There are these moments where you realize how there were these decisions made in a specific context that we can undo. It doesn’t have to be like this. People designing it don’t like it. One of the former Google engineers I interviewed, James Williams, spoke once at a technology conference, hundreds and hundreds of people were there. These are people who are designing the world in which we live. He said, “Could anyone here put up their hand if you want to live in the world that we are designing?” Not one person put up their hand. This is about changing the incentives for those people, the financial incentives so that we can get to a saner model.

Moore: I think many of us struggle with that sense of having to collude with social media, almost feeling it’s a necessary evil or experiencing the feeling of missing out if you don’t use it or having to use it for promotional purposes. How do we not march to their tune? Are there ways that we can think differently about using technology for promotional purposes or for connection?

Hari: It’s a really important question. The first thing is what we can do as individuals, and as you know, I tried a very extreme solution for my book. I spent three months entirely without the internet and I tell that story in the book. That helped my attention enormously, and then I came back and I was as bad as I’d ever been. I went to see James Williams, the former Google engineer who is now a really important philosopher of attention. He was in Moscow so I went to see him there.

I remember James saying to me, “Johann you’re thinking about this the wrong way. Trying to individually have a digital detox is fine if you want, it will help you a bit. But”, he said, “it’s like thinking the solution to air pollution is to wear a gas mask one day a week”. I mean fine, I’m not against gas masks, they might give you some relief, but you have to go to the root of the problem.

I think there are lots of things we can do as individuals. I don’t know if you can see in my office here, I’ve got what is called a kSafe. It’s a plastic timed safe where you can lift the top, put your phone in and you twist the top and it will lock away your phone for however long you tell it to. I use that every day to put my phone away for at least four hours. On my laptop that I’m speaking to you through I have Freedom, an app that cuts you off from the internet. I have lots of personal things that I do that I write about in the book. I’m in favor of all these interventions, they are valuable and important. I’m also in favor of being honest with people, that will only get you so far.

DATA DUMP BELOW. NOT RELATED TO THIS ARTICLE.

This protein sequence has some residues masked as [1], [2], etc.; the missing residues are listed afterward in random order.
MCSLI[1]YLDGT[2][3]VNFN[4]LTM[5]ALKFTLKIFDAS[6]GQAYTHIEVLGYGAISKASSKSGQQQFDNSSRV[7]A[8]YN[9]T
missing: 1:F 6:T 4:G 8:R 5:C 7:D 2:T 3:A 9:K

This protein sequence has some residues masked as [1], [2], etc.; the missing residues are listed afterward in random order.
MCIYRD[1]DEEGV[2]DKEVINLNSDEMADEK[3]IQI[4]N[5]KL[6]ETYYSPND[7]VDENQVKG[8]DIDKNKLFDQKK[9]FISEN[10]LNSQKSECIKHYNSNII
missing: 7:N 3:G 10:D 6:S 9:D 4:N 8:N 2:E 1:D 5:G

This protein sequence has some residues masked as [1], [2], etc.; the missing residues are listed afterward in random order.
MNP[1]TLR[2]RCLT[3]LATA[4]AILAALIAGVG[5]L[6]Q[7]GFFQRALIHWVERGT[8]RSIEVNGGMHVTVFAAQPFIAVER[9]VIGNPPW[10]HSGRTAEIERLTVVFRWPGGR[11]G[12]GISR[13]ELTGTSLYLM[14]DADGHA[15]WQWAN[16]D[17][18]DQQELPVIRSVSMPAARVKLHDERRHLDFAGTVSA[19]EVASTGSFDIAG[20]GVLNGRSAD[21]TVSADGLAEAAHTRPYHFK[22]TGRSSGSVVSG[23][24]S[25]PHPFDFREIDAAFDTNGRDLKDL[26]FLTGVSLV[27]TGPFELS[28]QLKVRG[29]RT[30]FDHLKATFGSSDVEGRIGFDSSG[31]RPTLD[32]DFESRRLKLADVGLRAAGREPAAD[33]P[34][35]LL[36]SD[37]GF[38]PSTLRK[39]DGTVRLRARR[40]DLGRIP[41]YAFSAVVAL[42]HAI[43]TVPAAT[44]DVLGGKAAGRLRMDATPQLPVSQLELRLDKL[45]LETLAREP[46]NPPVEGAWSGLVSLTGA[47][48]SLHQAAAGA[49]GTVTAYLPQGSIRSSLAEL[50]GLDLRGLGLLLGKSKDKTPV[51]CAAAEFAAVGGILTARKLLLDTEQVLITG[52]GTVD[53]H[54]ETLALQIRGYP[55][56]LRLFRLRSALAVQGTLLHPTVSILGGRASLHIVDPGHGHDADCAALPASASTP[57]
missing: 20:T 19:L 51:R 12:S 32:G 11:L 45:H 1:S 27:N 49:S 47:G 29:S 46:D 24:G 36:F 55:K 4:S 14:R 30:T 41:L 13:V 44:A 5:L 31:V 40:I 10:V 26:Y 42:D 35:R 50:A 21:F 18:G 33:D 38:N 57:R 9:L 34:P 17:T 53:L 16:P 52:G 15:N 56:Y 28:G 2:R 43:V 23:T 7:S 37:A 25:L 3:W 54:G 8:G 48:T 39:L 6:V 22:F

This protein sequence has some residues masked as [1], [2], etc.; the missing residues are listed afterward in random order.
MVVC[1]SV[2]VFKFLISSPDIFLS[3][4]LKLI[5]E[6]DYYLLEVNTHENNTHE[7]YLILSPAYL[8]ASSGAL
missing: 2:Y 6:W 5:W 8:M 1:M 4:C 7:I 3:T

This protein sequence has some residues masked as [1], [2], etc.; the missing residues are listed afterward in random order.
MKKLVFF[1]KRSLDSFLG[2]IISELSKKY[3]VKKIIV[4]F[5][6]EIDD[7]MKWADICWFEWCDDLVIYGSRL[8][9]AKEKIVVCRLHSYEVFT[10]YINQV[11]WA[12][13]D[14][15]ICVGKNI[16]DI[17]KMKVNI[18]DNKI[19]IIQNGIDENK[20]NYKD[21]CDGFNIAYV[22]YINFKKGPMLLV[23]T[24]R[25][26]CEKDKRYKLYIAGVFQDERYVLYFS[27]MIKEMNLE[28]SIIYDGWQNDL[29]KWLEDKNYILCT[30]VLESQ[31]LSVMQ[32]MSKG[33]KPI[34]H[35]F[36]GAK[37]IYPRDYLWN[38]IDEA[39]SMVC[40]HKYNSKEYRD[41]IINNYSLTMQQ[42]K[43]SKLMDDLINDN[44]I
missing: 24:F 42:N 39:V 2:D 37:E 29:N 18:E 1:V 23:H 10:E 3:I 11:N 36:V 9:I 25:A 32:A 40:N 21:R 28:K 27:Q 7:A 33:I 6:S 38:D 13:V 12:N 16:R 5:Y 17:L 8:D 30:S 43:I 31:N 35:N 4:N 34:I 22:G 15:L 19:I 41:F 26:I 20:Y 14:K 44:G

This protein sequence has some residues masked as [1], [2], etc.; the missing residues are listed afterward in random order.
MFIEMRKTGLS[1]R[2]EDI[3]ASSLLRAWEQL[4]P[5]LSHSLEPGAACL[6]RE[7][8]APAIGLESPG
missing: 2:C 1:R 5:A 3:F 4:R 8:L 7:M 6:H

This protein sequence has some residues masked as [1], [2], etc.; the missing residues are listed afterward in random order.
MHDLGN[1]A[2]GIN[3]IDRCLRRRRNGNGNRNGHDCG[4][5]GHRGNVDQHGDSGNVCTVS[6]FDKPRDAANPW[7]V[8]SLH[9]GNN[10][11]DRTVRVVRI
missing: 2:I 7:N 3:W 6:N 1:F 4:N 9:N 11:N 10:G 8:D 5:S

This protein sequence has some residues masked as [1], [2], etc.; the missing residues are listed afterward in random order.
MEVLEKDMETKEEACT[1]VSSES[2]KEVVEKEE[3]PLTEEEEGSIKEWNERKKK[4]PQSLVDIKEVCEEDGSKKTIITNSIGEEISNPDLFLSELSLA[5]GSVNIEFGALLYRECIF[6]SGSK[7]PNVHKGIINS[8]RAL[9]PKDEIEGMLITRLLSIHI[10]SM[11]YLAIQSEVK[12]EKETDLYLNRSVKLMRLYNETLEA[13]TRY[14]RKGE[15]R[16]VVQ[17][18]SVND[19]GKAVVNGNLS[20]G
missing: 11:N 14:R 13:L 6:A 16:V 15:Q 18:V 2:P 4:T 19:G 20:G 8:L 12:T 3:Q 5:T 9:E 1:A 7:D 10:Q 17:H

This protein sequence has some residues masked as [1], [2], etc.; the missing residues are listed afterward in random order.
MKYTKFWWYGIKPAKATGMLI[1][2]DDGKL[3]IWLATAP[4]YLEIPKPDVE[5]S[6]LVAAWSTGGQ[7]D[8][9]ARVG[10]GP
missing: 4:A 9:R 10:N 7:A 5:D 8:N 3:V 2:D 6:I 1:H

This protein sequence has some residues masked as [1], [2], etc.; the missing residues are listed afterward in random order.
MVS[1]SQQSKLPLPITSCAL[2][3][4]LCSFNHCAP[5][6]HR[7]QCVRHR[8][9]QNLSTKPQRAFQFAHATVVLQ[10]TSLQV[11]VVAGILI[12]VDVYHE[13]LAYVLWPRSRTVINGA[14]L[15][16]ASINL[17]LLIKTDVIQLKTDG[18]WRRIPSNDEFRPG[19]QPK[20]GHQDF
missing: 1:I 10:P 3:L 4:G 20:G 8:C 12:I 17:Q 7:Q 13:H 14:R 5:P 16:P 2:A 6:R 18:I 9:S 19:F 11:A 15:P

There’s a deeper layer of solution to this, which is that we have to actually take on the forces that are stealing our focus and defeat them. We have to stop them from doing this. At the moment it’s like someone is pouring itching powder over us and then we’re being told by the people pouring itching powder over us, ‘you know, you might want to meditate, it would help you with all the scratching’. We need to go to the sources of these problems, which include technology. I remember when I first thought about this thinking, ‘that sounds really daunting’. As James Williams put it to me ‘systemic problems require systemic solutions’ and I began to think about it in relation to wider social struggle.

I’m 42 for a few more weeks. When my grandmothers were 42 years old, it was 1962. I thought about their lives. One of my grandmothers was a working-class Scottish woman living in the Scottish tenements. One of them was a Swiss peasant woman, which is how they would have described it then, living on a mountain in Switzerland. My grandmothers left school when they were 13 because no one cared about educating girls. My Swiss grandmother was actually brilliant at drawing and painting. No one wanted to hear that, it was ‘shut up, get married’. My Scottish grandmother went to work in a laundry. She wanted to stay at school, no one cared.

By the time they were 42, the age I am now, my Swiss grandmother didn’t even have the vote. Four percent of the members of Parliament in Britain were women. There were no women heads of companies, there were no women police officers or female senior police officers. Men controlled almost everything. It was legal for my grandmothers to be raped by their husbands. They weren’t allowed to have bank accounts in their own names because they were married women. The degree of male power is hard to get your head around.

Now, there is still a long way to go and I appreciate for the women listening it’s extremely annoying to hear a man mansplain this. But if I look at my niece who is now 17 and loves to draw like her great grandmother loved to draw, the gap between my grandmother’s life and my niece’s life is staggering. Now when my niece draws we say, ‘amazing you’re going to go to art school, we love you, you’re great’. Even crazed misogynists would not suggest that my niece should not be allowed to have a bank account, should not be allowed to vote, or it should be legal to rape her. These things would be unsayable and unthinkable quite rightly.

Why did that change happen? It did not happen because powerful people decided to hand it down from on high. It happened because ordinary women and some sympathetic men banded together and said ‘this is bullshit, we’re not going to tolerate this anymore, this isn’t right’. And they fought, and they fought, and they fought, and they fought. Eventually, on many issues they prevailed, there’s still a long way to go, I stress that again and in some ways we’ve been going backwards in some areas.